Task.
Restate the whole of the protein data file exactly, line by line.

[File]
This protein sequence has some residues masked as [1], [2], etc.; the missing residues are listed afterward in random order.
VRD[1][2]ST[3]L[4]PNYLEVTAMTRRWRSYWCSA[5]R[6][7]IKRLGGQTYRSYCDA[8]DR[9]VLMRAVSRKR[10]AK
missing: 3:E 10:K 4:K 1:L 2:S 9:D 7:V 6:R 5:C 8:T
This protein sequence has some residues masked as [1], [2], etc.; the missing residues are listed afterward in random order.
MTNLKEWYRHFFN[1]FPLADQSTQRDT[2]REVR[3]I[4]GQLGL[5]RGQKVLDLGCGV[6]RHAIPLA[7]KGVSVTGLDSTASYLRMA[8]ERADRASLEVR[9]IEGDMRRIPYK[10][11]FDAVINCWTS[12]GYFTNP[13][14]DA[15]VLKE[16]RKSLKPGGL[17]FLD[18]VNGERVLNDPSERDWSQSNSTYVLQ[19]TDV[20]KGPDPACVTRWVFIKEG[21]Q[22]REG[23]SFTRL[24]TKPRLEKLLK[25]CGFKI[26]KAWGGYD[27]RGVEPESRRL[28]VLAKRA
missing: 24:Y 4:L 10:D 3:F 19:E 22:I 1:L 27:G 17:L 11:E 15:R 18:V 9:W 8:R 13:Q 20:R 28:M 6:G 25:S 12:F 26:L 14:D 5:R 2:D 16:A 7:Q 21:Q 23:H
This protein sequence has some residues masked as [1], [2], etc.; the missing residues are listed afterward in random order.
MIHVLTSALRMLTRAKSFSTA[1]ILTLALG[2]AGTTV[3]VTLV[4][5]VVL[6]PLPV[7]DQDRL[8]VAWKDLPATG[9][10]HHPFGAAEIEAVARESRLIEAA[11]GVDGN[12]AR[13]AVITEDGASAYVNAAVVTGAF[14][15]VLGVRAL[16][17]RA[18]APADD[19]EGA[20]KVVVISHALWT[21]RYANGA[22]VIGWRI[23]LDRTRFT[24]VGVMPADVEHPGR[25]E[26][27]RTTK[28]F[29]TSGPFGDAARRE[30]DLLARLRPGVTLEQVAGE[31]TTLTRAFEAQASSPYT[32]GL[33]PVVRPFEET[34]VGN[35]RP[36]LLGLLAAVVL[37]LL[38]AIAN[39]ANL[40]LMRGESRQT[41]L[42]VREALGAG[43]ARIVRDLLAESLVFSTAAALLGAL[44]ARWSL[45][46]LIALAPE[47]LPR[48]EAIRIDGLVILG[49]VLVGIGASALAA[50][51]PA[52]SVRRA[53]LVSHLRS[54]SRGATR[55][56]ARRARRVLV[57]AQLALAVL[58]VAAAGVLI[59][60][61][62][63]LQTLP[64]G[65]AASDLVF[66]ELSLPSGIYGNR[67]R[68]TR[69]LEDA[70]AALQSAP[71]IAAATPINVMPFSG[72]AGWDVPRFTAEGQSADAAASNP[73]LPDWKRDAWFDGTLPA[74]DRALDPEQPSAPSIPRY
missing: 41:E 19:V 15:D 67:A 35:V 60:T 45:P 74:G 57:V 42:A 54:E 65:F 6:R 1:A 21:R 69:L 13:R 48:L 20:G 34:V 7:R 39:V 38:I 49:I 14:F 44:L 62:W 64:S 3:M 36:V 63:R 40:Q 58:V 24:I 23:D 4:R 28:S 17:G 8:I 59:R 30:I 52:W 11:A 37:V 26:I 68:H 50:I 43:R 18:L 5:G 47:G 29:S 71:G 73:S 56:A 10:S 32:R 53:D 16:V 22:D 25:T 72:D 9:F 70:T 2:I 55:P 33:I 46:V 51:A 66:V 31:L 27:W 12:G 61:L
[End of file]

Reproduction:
This protein sequence has some residues masked as [1], [2], etc.; the missing residues are listed afterward in random order.
VRD[1][2]ST[3]L[4]PNYLEVTAMTRRWRSYWCSA[5]R[6][7]IKRLGGQTYRSYCDA[8]DR[9]VLMRAVSRKR[10]AK
missing: 3:E 10:K 4:K 1:L 2:S 9:D 7:V 6:R 5:C 8:T
This protein sequence has some residues masked as [1], [2], etc.; the missing residues are listed afterward in random order.
MTNLKEWYRHFFN[1]FPLADQSTQRDT[2]REVR[3]I[4]GQLGL[5]RGQKVLDLGCGV[6]RHAIPLA[7]KGVSVTGLDSTASYLRMA[8]ERADRASLEVR[9]IEGDMRRIPYK[10][11]FDAVINCWTS[12]GYFTNP[13][14]DA[15]VLKE[16]RKSLKPGGL[17]FLD[18]VNGERVLNDPSERDWSQSNSTYVLQ[19]TDV[20]KGPDPACVTRWVFIKEG[21]Q[22]REG[23]SFTRL[24]TKPRLEKLLK[25]CGFKI[26]KAWGGYD[27]RGVEPESRRL[28]VLAKRA
missing: 24:Y 4:L 10:D 3:F 19:E 22:I 1:L 27:G 17:L 11:E 15:R 18:V 9:W 8:R 13:Q 20:R 28:M 6:G 25:S 12:F 26:L 14:D 5:R 2:D 16:A 7:Q 21:Q 23:H
This protein sequence has some residues masked as [1], [2], etc.; the missing residues are listed afterward in random order.
MIHVLTSALRMLTRAKSFSTA[1]ILTLALG[2]AGTTV[3]VTLV[4][5]VVL[6]PLPV[7]DQDRL[8]VAWKDLPATG[9][10]HHPFGAAEIEAVARESRLIEAA[11]GVDGN[12]AR[13]AVITEDGASAYVNAAVVTGAF[14][15]VLGVRAL[16][17]RA[18]APADD[19]EGA[20]KVVVISHALWT[21]RYANGA[22]VIGWRI[23]LDRTRFT[24]VGVMPADVEHPGR[25]E[26][27]RTTK[28]F[29]TSGPFGDAARRE[30]DLLARLRPGVTLEQVAGE[31]TTLTRAFEAQASSPYT[32]GL[33]PVVRPFEET[34]VGN[35]RP[36]LLGLLAAVVL[37]LL[38]AIAN[39]ANL[40]LMRGESRQT[41]L[42]VREALGAG[43]ARIVRDLLAESLVFSTAAALLGAL[44]ARWSL[45][46]LIALAPE[47]LPR[48]EAIRIDGLVILG[49]VLVGIGASALAA[50][51]PA[52]SVRRA[53]LVSHLRS[54]SRGATR[55][56]ARRARRVLV[57]AQLALAVL[58]VAAAGVLI[59][60][61][62][63]LQTLP[64]G[65]AASDLVF[66]ELSLPSGIYGNR[67]R[68]TR[69]LEDA[70]AALQSAP[71]IAAATPINVMPFSG[72]AGWDVPRFTAEGQSADAAASNP[73]LPDWKRDAWFDGTLPA[74]DRALDPEQPSAPSIPRY
missing: 41:E 19:V 15:D 67:A 35:V 60:T 45:P 74:G 57:V 42:A 54:E 65:F 6:R 1:A 21:R 69:L 13:R 48:L 20:G 34:V 7:R 39:V 38:I 49:I 14:F 44:L 62:W 64:S 3:M 36:V 63:R 40:Q 58:V 24:I 23:D 4:R 28:S 17:G 8:I 59:R 30:I 52:W 11:A 37:V 26:I 68:H 50:I 43:R 18:L 5:G 47:G 29:S 71:G 73:S 56:A 10:S 32:R 53:D 16:V 22:D 25:T 72:D 9:F 70:T 2:I 55:P 33:I 46:V 51:A 66:V 31:L 27:W 12:G 61:L